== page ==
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NFL Owners Approval Relocation Of Oakland Raiders To Las Vegas In 2019

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The Raiders are the third team approved to move since January 2016. How does this affect the LA Rams?

Oakland Raiders fans
Two human beings who have definitely made numerous bad decisions in their lives.
Photo by Bob Levey/Getty Images

At the NFL Owners Meeting in Phoenix, Arizona, today, the Oakland Raiders were approved to relocate to Las Vegas.

The move is the third relocation approval in a little more than a year after the approval to relocate the Los Angeles Rams from St. Louis a year ago and this year’s kick-in of the San Diego Chargers joining them in LA.

As always, the story starts and ends with money. Lots of it. Sin City is putting up a whopping $750m of public funds to support the construction of the Raiders’ future home. The Raiders will only have to pay about half of the $650m that Rams and Chargers had to pay to get into the LA market. They and the league will put together about $500m to go with a loan of another $650m to complete the funding.

Who’s behind the momentum to fund this whole swirling remaking of the NFL map? The most powerful man in the league. No, not NFL Commissioner Roger Goodell.

Remember that Dallas Cowboys Owner Jerry Jones and not Rams Owner Stan Kroenke was the reported driving force behind securing the approval to relocate the Rams, or as Deadspin’s Barry Petchesky put it, Jerry Jones is “the reason the Rams are in Los Angeles.”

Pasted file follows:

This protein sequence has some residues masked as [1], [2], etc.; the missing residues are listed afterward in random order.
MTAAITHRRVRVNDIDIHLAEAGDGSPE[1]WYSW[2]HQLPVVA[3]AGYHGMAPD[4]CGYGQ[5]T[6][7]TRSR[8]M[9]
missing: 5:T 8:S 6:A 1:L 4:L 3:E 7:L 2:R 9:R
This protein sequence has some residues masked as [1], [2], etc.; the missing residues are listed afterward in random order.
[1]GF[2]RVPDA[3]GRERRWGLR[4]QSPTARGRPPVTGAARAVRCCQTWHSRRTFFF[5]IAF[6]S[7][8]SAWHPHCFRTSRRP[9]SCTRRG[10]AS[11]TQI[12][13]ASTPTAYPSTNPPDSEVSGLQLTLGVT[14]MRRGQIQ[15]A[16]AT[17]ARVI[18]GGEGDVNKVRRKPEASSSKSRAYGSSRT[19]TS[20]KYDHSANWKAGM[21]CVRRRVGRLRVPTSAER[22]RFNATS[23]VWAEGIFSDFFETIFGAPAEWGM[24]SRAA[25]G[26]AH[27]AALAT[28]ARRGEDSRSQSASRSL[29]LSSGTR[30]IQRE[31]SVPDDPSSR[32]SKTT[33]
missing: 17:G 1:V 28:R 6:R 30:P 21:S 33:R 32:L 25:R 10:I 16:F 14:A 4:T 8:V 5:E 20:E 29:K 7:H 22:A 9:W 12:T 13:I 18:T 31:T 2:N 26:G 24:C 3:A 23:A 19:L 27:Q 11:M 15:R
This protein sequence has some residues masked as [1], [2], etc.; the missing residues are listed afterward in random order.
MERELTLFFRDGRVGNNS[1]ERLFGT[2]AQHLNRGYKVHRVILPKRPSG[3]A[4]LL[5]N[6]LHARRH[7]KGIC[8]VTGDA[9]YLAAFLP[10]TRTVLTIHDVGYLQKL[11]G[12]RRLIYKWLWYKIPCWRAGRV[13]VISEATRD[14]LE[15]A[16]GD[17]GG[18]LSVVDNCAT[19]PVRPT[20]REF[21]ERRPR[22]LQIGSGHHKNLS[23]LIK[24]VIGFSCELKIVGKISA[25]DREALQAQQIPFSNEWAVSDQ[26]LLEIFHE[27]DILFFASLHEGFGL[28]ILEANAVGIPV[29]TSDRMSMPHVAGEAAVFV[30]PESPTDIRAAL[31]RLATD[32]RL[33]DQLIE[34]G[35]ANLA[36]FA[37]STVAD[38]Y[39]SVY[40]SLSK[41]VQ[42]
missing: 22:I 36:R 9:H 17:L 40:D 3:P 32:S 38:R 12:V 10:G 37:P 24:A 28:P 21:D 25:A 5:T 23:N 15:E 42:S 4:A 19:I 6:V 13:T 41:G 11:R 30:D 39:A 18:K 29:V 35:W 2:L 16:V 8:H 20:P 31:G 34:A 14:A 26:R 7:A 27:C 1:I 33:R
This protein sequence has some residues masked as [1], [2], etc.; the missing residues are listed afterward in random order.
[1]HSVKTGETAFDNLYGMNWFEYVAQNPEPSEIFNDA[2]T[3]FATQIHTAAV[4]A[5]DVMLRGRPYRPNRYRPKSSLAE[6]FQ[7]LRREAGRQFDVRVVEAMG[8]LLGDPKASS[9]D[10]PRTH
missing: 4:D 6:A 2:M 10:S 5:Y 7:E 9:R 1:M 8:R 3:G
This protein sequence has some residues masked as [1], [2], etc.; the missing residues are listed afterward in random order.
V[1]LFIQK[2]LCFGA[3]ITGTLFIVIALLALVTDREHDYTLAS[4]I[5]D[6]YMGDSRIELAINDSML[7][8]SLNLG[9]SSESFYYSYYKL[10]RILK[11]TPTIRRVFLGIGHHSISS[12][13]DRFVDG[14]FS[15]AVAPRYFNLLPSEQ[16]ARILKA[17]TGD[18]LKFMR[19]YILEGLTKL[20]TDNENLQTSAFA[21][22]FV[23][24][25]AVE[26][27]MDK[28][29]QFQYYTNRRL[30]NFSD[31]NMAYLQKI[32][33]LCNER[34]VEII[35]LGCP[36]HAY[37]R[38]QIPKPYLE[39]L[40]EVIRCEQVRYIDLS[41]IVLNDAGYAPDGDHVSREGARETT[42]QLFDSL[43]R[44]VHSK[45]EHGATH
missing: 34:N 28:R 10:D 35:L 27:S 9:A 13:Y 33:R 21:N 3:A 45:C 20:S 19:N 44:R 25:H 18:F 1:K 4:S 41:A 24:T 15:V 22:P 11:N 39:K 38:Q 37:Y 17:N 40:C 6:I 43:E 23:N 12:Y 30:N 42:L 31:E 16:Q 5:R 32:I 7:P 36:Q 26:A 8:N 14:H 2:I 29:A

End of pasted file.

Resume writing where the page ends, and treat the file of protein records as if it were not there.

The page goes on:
Arkansas moneymen aside, how does this affect the Rams? Well for one, the Raiders are still going to play in Oakland for the next two seasons (as it stands...I wouldn’t be surprised if 2017 goes horribly in Oakland and they bail to a temporary facility prior to the construction of their new home stadium), so no trips to Las Vegas are needed yet. It does though wipe the Vegas option off the map for the Chargers.

Some had believed that would be a tempting landing ground for the Chargers who limped into Los Angeles without nearly no on-the-ground support compared to the Rams who had as much as any team in professional sports history as evidenced by the pace of selling out of season tickets in their first season in LA:

So now what? Who goes next in the NFL carousel? The Jacksonville Jaguars have long been a punching bag in relocation jokes. The Buffalo Bills are facing a similar dilemma with New Era Field to what Oakland just went through with O.co Coliseum. You’ve got five other stadia built before 1990 that are going to hit a pressure point at some point soon.

The other factor? Empty markets. Whether it’s by expansion or by another round of relocation, the NFL is going to want to fill some of these markets. Oakland is part of the sixth-biggest television market in the country per this list, though I guess you argue the San Francisco 49ers will ultimately fill the void left in the Raiders’ wake. Other markets include the Sacramento-Stockton-Modesto area (20th), St. Louis (21st), Raleigh-Durham (24th), Portland (25th) and San Diego (28th). That’s to say nothing of Mexico City, Toronto or London.

Suffice to say, this isn’t the end of relocation as we know it. NFL ownership listens to dollars more than it heeds the calls of fans, media or even fellow owners. The dollars that are calling from those empty markets won’t grow silent. For now though, the Las Vegas barrier has been brought down and with it, the end of an era in Oakland.